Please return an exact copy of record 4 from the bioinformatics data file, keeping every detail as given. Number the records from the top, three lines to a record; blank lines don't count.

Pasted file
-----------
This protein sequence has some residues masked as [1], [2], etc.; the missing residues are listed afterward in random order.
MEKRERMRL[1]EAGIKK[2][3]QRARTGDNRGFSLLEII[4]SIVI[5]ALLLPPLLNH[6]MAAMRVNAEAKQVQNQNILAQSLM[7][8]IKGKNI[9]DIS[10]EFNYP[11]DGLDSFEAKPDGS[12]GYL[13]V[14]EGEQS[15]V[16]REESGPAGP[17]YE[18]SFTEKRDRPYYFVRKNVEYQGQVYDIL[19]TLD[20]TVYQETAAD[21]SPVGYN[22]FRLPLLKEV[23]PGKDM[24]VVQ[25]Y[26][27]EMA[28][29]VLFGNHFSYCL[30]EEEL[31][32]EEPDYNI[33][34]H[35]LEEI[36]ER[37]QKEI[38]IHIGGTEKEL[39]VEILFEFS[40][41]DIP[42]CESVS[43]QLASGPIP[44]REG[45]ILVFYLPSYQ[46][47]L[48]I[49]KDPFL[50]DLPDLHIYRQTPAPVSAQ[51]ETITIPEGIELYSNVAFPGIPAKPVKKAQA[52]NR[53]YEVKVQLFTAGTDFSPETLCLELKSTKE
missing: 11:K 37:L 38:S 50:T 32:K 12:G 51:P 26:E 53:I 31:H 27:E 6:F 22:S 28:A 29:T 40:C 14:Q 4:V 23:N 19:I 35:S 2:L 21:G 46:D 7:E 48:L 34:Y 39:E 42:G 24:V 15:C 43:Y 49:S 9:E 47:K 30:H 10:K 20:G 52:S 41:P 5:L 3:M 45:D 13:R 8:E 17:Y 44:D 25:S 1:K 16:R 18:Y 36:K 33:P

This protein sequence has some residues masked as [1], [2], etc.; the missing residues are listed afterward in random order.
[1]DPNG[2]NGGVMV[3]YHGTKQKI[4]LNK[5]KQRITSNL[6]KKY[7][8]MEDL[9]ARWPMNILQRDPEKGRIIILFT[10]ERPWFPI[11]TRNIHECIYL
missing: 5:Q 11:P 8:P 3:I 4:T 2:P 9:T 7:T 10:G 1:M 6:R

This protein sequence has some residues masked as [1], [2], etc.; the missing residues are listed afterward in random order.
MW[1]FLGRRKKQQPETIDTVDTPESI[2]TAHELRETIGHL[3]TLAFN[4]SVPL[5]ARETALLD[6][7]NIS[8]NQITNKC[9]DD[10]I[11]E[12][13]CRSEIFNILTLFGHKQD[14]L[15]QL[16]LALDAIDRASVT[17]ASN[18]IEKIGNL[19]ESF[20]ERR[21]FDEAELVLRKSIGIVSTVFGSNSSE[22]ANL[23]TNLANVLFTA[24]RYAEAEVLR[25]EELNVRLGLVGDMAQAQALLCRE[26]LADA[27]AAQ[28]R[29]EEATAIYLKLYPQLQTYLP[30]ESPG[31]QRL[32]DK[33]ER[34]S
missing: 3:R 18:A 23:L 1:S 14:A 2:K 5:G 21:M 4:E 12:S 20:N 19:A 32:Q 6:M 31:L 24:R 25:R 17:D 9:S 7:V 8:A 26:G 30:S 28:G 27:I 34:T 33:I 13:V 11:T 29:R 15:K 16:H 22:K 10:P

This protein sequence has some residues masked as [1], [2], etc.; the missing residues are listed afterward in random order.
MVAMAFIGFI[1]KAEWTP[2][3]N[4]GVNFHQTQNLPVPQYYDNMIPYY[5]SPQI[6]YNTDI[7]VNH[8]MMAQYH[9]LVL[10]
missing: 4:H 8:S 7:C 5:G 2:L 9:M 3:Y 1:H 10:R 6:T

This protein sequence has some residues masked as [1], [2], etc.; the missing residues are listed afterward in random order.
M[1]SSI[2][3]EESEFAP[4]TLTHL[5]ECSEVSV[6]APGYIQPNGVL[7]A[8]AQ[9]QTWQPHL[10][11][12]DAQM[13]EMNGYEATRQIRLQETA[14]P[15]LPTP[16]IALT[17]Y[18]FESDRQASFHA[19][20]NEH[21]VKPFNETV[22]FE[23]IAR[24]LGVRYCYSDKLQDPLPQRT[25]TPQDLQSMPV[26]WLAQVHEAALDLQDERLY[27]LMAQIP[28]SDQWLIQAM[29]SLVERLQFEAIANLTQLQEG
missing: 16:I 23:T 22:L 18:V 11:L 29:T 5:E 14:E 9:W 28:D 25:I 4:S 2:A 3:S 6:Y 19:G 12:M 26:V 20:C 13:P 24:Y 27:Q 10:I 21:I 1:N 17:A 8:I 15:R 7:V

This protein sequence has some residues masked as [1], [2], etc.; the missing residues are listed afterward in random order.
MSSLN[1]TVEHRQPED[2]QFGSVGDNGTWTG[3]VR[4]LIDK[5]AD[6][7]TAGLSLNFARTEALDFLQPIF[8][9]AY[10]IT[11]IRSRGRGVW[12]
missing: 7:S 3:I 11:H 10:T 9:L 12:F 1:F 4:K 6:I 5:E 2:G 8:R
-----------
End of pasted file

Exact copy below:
This protein sequence has some residues masked as [1], [2], etc.; the missing residues are listed afterward in random order.
MVAMAFIGFI[1]KAEWTP[2][3]N[4]GVNFHQTQNLPVPQYYDNMIPYY[5]SPQI[6]YNTDI[7]VNH[8]MMAQYH[9]LVL[10]
missing: 4:H 8:S 7:C 5:G 2:L 9:M 3:Y 1:H 10:R 6:T